Angel food for thought

And so for the what, fourth, fifth, sixth time, Manny Ramirez has decided he’d be happier elsewhere.

In not much of a surprise, the prolific Red Sox slugger has reportedly informed the team that he’d prefer to be traded, threatening not to show up at spring training if his request is not met. Three months after the “Manny being Manny” trade deadline fiasco, Ramirez has switched his tune yet again.

Whether this is the final straw for Boston remains to be seen.

Even if the Red Sox want to trade Ramirez — and various reports say it’s a divided camp in the front office on this particular philosophy — as a 10/5 man (10 years of service, five with the same team), Manny can veto any deal. His agent came out last week and said that his client, if he were to be traded, prefers his old hometown of Cleveland, and the smog and laid-back attitude of Anaheim.

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Cleveland Indians GM Mark Shapiro pretty much said “fat chance” in not so many words last week. The Angels’ Bill Stoneham, on the other hand, simply responded with a “no comment” since Ramirez is still under contract with another team.

If anything happens, it wouldn’t be for some time to be sure. The Angels are preparing to make a concerted push for free agent World Series champion Paul Konerko, who has said he would prefer to remain in Chicago or sign with a team on the Left Coast. If LA succeeds in landing Konerko, any deal for Ramirez — and the $57 million remaining on his contract — isn’t happening. The Mets likely still remain an option — with Lastings Milledge remaining the asking price for the Sox — but a deal to Queens would depend on Ramirez’s willingness to go, something his agent indicated last week wasn’t in the cards.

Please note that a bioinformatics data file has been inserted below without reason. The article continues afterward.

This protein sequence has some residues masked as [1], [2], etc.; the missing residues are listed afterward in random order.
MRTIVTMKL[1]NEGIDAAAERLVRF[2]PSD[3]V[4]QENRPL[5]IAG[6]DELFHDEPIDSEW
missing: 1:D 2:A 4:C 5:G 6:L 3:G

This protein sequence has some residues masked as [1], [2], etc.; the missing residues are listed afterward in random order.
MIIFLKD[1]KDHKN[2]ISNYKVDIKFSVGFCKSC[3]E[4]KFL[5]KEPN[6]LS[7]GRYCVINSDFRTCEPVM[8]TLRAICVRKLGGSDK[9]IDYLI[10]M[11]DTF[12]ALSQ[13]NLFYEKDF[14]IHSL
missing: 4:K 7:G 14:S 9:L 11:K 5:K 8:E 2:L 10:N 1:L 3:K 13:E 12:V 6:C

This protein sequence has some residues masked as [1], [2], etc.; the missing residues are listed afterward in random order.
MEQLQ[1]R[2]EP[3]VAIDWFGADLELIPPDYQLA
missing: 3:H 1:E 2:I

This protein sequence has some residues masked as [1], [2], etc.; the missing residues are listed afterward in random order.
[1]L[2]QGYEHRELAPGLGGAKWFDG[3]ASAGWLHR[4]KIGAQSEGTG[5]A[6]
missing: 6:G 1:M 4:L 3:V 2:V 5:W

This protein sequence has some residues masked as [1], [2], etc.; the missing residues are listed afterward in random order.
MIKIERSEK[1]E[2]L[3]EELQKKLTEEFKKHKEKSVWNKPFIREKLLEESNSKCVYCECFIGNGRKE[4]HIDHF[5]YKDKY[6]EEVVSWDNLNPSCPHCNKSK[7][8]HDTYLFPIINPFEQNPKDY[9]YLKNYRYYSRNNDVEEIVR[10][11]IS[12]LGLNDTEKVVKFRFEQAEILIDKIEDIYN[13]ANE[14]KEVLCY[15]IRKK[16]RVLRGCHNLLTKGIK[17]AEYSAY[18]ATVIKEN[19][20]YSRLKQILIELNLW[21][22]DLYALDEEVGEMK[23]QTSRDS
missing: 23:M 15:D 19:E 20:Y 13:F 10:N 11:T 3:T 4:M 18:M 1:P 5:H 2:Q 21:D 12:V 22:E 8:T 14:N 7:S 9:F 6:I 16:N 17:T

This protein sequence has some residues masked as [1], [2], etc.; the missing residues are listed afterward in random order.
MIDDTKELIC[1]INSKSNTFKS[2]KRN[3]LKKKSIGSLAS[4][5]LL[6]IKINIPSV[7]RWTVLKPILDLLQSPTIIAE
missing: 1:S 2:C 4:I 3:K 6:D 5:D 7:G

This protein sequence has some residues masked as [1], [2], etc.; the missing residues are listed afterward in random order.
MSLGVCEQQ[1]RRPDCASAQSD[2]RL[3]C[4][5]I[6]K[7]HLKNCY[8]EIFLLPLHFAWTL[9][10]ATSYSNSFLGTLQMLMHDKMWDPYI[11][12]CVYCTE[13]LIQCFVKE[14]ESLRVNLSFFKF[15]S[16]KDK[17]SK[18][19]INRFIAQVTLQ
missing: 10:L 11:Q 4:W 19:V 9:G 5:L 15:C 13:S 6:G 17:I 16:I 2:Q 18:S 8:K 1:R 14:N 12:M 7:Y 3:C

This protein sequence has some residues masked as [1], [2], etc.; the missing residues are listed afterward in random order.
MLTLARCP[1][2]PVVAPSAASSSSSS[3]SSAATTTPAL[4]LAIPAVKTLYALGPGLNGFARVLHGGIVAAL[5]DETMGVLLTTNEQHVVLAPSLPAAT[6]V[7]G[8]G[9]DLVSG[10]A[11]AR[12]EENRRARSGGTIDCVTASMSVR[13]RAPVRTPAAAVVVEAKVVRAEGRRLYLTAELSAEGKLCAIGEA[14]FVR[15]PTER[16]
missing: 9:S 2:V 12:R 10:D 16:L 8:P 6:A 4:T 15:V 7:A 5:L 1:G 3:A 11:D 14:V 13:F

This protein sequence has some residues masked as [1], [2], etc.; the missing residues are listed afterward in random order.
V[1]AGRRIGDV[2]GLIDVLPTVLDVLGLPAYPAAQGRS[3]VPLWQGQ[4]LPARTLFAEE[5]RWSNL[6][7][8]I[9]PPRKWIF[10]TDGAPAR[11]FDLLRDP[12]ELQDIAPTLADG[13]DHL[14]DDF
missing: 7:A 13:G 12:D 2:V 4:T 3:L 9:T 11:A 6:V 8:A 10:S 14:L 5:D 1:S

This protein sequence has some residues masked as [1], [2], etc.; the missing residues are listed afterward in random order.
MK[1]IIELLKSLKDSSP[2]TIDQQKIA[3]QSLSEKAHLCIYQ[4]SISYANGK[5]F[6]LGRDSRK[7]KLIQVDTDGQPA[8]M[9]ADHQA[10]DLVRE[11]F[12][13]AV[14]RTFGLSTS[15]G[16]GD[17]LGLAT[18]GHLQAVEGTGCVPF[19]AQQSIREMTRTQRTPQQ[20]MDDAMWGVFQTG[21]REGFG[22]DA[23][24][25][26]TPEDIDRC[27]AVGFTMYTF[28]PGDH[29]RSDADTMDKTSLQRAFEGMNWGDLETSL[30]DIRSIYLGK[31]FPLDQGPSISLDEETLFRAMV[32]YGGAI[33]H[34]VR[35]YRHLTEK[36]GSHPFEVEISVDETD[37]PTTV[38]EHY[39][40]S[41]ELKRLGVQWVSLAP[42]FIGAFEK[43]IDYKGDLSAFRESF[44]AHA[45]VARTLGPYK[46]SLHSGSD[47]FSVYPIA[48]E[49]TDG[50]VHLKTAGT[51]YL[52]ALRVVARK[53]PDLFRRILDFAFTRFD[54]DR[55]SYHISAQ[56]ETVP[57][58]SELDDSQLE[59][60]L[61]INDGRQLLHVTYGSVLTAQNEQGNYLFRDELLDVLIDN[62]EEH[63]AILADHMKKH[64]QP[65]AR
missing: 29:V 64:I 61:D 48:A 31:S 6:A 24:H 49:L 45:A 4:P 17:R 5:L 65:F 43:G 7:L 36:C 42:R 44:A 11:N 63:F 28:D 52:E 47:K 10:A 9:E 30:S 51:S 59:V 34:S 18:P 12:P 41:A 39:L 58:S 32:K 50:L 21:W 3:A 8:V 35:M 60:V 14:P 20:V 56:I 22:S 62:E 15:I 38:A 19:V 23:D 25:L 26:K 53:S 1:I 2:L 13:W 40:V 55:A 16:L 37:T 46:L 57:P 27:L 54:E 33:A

The San Francisco Chronicle recently theorized that there’s no way Konerko will re-sign with the Pale Hose primarily due to owner Jerry Reinsdorf’s unwillingness to increase payroll now that he has a title (think Chicago Bulls, post-Jordan). The fact that Konerko wants to train at his home in Arizona might also make the Angels the favorite.

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On the other hand, Konerko’s agent came out and said last week that the Red Sox seem to be a good fit for the first baseman. And yet, if the Red Sox were to trump the Angels and sign the slugger, it could ruin any chance they had at shuffling Ramirez off to Los Angeles.

While Boston would demand young arms in order to give up their biggest offensive threat — Ervin Santana and one of the Angels’ other young blue chips, Joe Saunders, Chris Bootcheck, Steven Shell, and Jered Weaver, are a start — the Angels would surely insist Steve Finley’s $7 million contract or Darin Erstad’s $8.5 million go to the Red Sox to open up some flexibility for Ramirez’s $19 million in 2006. Finley was horrid in 2005, but the Sox might listen about Erstad, who could play first base.

If the Red Sox were to land Konerko, Erstad could still be inserted in center field. Of course, that’s not going to happen if the team re-signs Johnny Damon, a deal that appears likely to get done barring another team blowing Scott Boras out of the water with another offer for more years, and yes, more money. Meanwhile, the whispers surrounding the team that would figure to do that — the Yankees — have quieted down somewhat in recent weeks.

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Mind you, if such a deal is worked out with the Angels, one that will bring two young pitchers in return with Erstad, it will get done this time. And it will be a significant upgrade from the ugly deal that would have brought Mike Cameron and Aubrey Huff to Boston in July. With a pressing need to get younger in the pitching department, such a trade would make sense for the long-term health of the club, despite a base of fans that see trading Ramirez as the worst possible option for the team this winter.